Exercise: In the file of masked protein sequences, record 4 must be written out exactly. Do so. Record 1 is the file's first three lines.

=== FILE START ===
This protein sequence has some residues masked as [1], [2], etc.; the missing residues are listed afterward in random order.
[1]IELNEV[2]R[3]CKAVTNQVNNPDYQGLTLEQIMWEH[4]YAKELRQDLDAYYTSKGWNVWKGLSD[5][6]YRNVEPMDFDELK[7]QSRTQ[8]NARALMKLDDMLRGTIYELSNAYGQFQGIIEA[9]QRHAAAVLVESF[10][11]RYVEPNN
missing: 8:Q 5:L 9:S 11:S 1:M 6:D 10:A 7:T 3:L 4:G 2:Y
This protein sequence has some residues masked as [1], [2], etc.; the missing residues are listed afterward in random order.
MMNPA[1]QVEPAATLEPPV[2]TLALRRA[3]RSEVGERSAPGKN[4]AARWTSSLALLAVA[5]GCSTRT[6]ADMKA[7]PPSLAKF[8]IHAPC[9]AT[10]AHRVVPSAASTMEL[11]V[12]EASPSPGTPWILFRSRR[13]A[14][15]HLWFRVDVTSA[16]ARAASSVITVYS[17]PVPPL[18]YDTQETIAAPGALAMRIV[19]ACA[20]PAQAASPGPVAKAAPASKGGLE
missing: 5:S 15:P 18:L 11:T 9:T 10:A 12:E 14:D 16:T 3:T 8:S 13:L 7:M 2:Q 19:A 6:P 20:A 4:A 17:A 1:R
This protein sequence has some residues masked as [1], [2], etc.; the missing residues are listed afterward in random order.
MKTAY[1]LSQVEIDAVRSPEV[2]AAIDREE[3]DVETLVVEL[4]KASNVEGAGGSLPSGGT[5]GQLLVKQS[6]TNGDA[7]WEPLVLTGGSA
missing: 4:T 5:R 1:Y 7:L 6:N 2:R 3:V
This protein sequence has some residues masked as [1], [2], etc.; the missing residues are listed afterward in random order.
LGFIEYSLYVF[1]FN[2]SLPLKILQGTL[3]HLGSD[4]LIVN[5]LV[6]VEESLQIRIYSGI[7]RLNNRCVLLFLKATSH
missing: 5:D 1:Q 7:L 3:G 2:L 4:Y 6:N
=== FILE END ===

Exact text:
This protein sequence has some residues masked as [1], [2], etc.; the missing residues are listed afterward in random order.
LGFIEYSLYVF[1]FN[2]SLPLKILQGTL[3]HLGSD[4]LIVN[5]LV[6]VEESLQIRIYSGI[7]RLNNRCVLLFLKATSH
missing: 5:D 1:Q 7:L 3:G 2:L 4:Y 6:N